Un­likely hero

Bilbo Bag­gins finds courage as he ven­tures into the dragon’s lair in The Hob­bit: The Des­o­la­tion Of Smaug.

The Star Malaysia - Star2 - - FRONT PAGE -

THE se­cond part of The Hob­bit tril­ogy, ti­tled The Des­o­la­tion Of Smaug, con­tin­ues with the 13 dwarves – led by Thorin Oak­en­shield (Richard Ar­mitage) – on a jour­ney to re­claim their home­land in the moun­tains from the fire-breath­ing dragon Smaug.

Ac­com­pa­ny­ing these dwarves is none other than the Hob­bit Bilbo Bag­gins (Martin Free­man), who leaves his peace­ful Shire and gets on the great­est ad­ven­ture of his life.

Set 60 years be­fore The Lord Of The Rings, the Dwarves have en­coun­tered not only ad­ven­tures, friends and foes, but have come upon a re­al­i­sa­tion that Bilbo Bag­gins is more than just a com­pe­tent thief.

As this un­ex­pected jour­ney gets the travellers closer to the Lonely Moun­tain and the lost Dwarf King­dom of Ere­bor, they meet a skin-changer, a swarm of giant spi­ders, the dan­ger­ous Wood-elves and the des­ti­tute folk of Lake-town. Of course, the big­gest threat of all is the dragon, Smaug, who lies sleep­ing cov­ered in gold that was once amassed by the Dwarves.

In this film – based on the novel by J.R.R. Tolkien – di­rec­tor Peter Jack­son not only deep­ens the con­flict and the dif­fi­cul­ties ex­pe­ri­enced by the char­ac­ters, he has also in­cluded the “iconic Tolkien mo­ment” of Bilbo com­ing face to face with the dragon.

Phillipa Boyens, who co-wrote the screen­play with Fran Walsh, Jack­son and Guillermo del Toro, said that for this par­tic­u­lar scene, they wanted to create a per­pet­ual un­der­ly­ing ten­sion as Smaug very subtly pumps Bilbo for in­for­ma­tion.

In a tran­script pro­vided by Warner Bros. Pic­tures, Boyens said: “You couldn’t have a smaller per­son than the Hob­bit, or a larger crea­ture than the dragon. The scale be­tween the two is huge, and yet they en­gage one-onone. It’s an in­cred­i­bly deadly game of cat and mouse.”

Free­man added: “It is a bat­tle of wits, though it is less about the wit for Bilbo and more about try­ing to stay alive. He’s not feel­ing very witty, but he does what he needs to do, at great ex­pense.”

Mean­while, Jack­son reck­oned what sets Smaug apart from other dragons is that he can talk, is in­tel­li­gent and a psy­chopath. Hence, he needed an ac­tor who can bring all this and more when voic­ing Smaug the Ter­ri­ble.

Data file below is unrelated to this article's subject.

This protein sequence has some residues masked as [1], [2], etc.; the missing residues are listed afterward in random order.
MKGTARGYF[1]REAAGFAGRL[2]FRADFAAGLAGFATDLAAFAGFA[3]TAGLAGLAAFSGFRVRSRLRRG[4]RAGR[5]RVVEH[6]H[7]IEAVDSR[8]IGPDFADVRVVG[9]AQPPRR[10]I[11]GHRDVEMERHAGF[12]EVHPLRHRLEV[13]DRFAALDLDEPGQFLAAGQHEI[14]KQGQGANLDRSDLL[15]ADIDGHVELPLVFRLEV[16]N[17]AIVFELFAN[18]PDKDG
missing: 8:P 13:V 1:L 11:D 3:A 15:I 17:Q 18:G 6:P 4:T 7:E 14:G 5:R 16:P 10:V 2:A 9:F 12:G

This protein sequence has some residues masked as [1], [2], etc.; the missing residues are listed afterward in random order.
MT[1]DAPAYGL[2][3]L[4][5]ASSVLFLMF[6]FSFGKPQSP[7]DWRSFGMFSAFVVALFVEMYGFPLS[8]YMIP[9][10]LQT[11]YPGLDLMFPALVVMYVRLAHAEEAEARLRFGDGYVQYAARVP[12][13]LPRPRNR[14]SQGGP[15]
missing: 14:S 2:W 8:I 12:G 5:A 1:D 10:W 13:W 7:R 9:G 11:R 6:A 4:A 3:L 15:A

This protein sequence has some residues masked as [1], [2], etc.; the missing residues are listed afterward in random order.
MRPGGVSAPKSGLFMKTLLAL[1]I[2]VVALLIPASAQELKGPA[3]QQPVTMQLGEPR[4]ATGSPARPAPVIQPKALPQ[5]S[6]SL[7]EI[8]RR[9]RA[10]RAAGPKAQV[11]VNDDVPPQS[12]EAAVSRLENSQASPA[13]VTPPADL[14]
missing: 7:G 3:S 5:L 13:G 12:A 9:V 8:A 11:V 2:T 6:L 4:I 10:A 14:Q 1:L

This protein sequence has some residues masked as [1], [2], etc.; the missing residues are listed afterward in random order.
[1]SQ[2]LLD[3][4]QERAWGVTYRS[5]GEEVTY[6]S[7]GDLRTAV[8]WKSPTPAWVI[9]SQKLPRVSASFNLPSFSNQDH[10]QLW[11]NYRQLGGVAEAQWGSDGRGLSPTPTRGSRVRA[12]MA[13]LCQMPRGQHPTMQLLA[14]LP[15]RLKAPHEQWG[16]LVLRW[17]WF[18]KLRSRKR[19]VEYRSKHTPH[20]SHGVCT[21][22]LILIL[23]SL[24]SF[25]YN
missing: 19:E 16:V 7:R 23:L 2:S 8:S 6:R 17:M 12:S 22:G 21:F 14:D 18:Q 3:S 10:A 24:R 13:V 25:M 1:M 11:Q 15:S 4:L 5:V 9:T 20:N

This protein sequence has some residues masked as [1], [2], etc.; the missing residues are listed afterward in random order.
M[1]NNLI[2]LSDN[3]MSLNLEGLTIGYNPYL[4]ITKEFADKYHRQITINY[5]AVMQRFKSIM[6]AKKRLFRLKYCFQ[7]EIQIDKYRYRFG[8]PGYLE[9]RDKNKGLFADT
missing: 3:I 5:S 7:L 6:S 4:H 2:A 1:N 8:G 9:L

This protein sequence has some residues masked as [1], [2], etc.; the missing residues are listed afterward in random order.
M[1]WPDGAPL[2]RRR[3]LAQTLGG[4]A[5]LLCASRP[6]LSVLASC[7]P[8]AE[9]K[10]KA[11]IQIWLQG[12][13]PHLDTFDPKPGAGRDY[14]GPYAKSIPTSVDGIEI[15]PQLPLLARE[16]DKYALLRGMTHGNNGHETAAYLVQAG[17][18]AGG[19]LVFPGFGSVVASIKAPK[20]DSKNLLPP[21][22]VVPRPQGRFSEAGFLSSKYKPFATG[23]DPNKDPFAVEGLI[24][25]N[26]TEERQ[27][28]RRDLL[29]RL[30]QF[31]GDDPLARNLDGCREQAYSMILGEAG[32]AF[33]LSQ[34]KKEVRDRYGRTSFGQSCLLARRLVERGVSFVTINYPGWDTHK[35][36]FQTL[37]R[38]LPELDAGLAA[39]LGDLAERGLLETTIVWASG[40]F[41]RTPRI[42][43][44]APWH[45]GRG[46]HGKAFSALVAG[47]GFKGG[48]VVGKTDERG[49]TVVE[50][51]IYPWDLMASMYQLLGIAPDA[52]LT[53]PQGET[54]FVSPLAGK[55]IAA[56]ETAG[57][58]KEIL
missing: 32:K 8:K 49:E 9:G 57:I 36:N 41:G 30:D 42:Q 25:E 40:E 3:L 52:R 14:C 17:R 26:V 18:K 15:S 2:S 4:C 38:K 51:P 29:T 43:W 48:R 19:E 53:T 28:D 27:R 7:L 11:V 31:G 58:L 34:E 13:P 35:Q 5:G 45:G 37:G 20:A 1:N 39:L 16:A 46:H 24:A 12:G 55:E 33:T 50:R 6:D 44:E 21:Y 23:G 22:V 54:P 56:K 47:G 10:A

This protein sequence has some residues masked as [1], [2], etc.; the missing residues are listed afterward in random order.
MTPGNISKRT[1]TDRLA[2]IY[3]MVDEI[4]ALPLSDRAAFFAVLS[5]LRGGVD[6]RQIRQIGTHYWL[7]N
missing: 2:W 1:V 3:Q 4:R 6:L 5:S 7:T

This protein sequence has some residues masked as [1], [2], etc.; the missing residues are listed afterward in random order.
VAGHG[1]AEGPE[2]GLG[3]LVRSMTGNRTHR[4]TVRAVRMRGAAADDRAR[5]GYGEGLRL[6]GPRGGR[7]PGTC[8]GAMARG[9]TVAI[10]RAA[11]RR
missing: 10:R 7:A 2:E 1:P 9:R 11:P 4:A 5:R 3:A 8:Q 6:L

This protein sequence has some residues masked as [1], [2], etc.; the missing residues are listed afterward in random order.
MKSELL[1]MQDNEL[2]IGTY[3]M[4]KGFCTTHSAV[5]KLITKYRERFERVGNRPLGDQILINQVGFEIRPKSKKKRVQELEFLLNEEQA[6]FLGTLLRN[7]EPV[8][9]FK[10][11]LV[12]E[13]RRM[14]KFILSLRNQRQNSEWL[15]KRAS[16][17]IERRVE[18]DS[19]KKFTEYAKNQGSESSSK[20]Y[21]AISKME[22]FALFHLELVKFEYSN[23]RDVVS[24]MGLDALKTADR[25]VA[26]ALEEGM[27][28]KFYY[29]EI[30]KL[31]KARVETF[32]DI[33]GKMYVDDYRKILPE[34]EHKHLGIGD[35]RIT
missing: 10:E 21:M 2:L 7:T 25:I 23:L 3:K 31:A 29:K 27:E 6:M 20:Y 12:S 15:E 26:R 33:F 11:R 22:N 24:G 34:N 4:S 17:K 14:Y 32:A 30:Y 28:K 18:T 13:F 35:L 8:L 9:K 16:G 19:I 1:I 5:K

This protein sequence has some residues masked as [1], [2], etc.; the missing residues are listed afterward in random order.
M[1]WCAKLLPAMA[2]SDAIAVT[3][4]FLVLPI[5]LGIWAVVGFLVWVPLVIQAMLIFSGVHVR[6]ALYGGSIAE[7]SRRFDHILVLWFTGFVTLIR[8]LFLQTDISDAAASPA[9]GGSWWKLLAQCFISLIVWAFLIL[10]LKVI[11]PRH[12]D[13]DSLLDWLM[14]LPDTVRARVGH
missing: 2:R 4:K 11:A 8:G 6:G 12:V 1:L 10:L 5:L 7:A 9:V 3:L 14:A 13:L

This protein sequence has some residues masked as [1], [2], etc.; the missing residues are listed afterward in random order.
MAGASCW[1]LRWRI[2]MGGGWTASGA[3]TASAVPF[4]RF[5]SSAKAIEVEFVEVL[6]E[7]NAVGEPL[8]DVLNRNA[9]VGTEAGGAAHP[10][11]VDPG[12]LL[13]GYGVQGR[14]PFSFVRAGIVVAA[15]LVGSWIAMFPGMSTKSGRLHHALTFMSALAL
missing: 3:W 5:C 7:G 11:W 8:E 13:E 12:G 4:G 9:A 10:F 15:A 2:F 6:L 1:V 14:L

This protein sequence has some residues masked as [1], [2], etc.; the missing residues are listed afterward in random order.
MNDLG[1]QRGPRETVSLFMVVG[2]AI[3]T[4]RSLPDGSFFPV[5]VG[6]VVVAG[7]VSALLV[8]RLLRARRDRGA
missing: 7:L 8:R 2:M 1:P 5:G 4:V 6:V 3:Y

He found ex­actly what he was look­ing for in Bene­dict Cum­ber­batch, who au­di­tioned at the same time as Free­man when both ac­tors were shoot­ing the first sea­son of the pop­u­lar tele­vi­sion se­ries Sher­lock in Lon­don.

Cum­ber­batch re­called how his fa­ther read The Hob­bit to him as a child: “My dad is an ex­tra­or­di­nary ac­tor, so he brought to life for me this al­ready ex­tra­or­di­nary world of Hob­bits and dragons.

“It was a very rich way to be in­tro­duced to such an in­cred­i­ble book. So, when you

can go home and say to your dad, ‘ I’m play­ing Smaug, and I’ve got you to thank for it,’ it’s a very sat­is­fy­ing day in an ac­tor’s life. He played Smaug as this amaz­ing grav­elly, growl­ing crea­ture, so I ba­si­cally ripped off my dad for my per­for­mance.”

Thanks to the top notch per­for­mances by Free­man and Cum­ber­batch, this par­tic­u­lar scene will get the au­di­ence hold­ing their breath and at times chuckle at the di­a­logue be­tween the two char­ac­ters.

Ul­ti­mately, though, this is a jour­ney about the Hob­bit who finds his brav­ery so far away from home. For Free­man there were many as­pects to Bilbo that he en­joyed bring­ing to the film.

In The Des­o­la­tion Of Smaug par­tic­u­larly, it was the mo­ment when the char­ac­ter found his back­bone. “I was al­ways say­ing to Pete (Jack­son), ‘Is it now? Surely this is the time where he’s a bit stronger.’ And very of­ten he’d say, ‘ No, no, but it is com­ing, it is com­ing, not yet.’

“You spend so much time play­ing Bilbo as this ret­i­cent per­son who is just try­ing to find his voice and try­ing to find when to speak, just find­ing per­mis­sion to breathe al­most, that it is re­ally good fun in this film when he does have to find that bit of steel in­side him­self.

“He re­ally, re­ally has to find that for his own safety and that of his friends.”

Even though he is of­ten in dan­ger­ous sit­u­a­tions, Bilbo never hes­i­tates to do the right thing – which is to save his friends.

Free­man ex­plained: “It is not a choice. He has to do it. It is al­ways good to play hero­ism out of ne­ces­sity, which is what hero­ism is, I think, a playable, real thing that we can all re­late to – some­thing that you know is true or has a bit of re­al­ity to it. Most peo­ple don’t want to put them­selves in life and death sit­u­a­tions, but you will do it if you ab­so­lutely have to. It is a bit like that for Bilbo in this film.” – Mum­taj Begum

The Hob­bit: The Des­o­la­tion Of Smaug (3D and 2D) opens in cin­e­mas na­tion­wide today.

Ev­ery step you take: Bilbo Bag­gins (Martin Free­man) has no idea what lies be­neath.

Thorin Oak­en­shield (richard ar­mitage, fore­ground) leads his men into the moun­tains in a bid to re­claim their home­land.

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